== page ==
22. Alizadehnohi, M.; Nabiuni, M.; Nazari, Z.; Safaeinejad, Z.; Irian, S. The synergistic cytotoxic effect of cisplatin and honey bee venom on human ovarian cancer cell line A2780cp. Journal of venom research 2012, 3, 22.

23. Rady, I.; Siddiqui, I.A.; Rady, M.; Mukhtar, H. Melittin, a major peptide component of bee venom, and its conjugates in cancer therapy. Cancer letters 2017, 402, 16-31.

24. Biswaro, L.S.; da Costa Sousa, M.G.; Rezende, T.; Dias, S.C.; Franco, O.L. Antimicrobial peptides and nanotechnology, recent advances and challenges. Frontiers in microbiology 2018, 9, 855.

In addition, we added a sentence at the end of the introduction, to clarify better that the papers in literature on MD studies only applied to native PLBs, and not to oxidized PLBs, as produced by plasma oxidation. See page 2 lines 95 to 96

Line 103 : there is not clear the unit of the flow rate used

Response 2: Response for Point 2. (In Blue)

We have corrected the flow rate of gas on page 3 line 121 (lpm = liter per minute).

Line 120: see the symbol used for temperature

Response 3: Response for Point 3. (In Blue)

Corrected on page 4, line 140

Reviewer 2 Report

It is well known from the current literature that melittin is suggeste as a promising anti-cancer molecule (e.g. Gajski G, Garaj-Vrhovac V. Melittin: a lytic peptide with anticancer properties. Environ Toxicol Pharmacol. 2013 Sep;36(2):697-705; Liu CC, Hao DJ, Zhang Q, An J, Zhao JJ, Chen B, Zhang LL, Yang H. Application of bee venom and its main constituent melittin for cancer treatment. Cancer Chemother Pharmacol. 2016 Dec;78(6):1113-1130; Rady I, Siddiqui IA, Rady M, Mukhtar H. Melittin, a major peptide component of bee venom, and its conjugates in cancer therapy. Cancer Lett. 2017 Aug 28;402:16-31, and so forth) therefore the paper does not represent a true novelty in th field. What is very strange is the use of plasma-treated phosphate buffered saline solutions (PT-PBS), the composition of which and the related activity was not deepen.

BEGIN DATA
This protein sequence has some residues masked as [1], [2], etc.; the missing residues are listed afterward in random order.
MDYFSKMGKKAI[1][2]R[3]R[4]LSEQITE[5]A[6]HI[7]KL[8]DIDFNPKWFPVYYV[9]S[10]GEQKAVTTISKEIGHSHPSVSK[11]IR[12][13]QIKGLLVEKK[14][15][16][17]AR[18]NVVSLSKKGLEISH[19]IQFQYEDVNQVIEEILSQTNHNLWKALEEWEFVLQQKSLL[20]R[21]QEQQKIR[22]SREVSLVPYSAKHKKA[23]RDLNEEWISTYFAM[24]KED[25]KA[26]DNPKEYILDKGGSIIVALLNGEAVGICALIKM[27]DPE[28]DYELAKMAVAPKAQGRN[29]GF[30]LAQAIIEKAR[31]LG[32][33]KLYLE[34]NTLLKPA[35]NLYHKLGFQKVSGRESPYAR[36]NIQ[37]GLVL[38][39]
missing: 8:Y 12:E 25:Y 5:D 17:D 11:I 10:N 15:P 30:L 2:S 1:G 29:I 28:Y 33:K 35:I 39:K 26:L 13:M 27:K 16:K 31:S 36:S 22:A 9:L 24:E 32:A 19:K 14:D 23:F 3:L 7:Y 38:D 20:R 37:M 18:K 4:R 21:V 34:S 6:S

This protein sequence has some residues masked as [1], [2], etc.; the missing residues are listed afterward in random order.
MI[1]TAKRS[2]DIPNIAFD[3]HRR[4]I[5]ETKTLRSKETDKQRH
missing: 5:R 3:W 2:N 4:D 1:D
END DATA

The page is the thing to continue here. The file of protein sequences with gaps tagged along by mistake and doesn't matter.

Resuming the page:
Furthermore, statistics is poorly described and applied.

Author Response

Please find a point-by-point response to the reviewers’ comments below in blue:

Reviewer #2:

It is well known from the current literature that melittin is suggested as a promising anti-cancer molecule (e.g. Gajski G, Garaj-Vrhovac V. Melittin: a lytic peptide with anticancer properties. Environ Toxicol Pharmacol. 2013 Sep;36(2):697-705; Liu CC, Hao DJ, Zhang Q, An J, Zhao JJ, Chen B, Zhang LL, Yang H. Application of bee venom and its main constituent melittin for cancer treatment. Cancer Chemother Pharmacol. 2016 Dec;78(6):1113-1130; Rady I, Siddiqui IA, Rady M, Mukhtar H. Melittin, a major peptide component of bee venom, and its conjugates in cancer therapy. Cancer Lett. 2017 Aug 28;402:16-31, and so forth) therefore the paper does not represent a true novelty in the field. What is very strange is the use of plasma-treated phosphate buffered saline solutions (PT-PBS), the composition of which and the related activity was not deepen.

Response 1: Response for Point 1. (In Blue)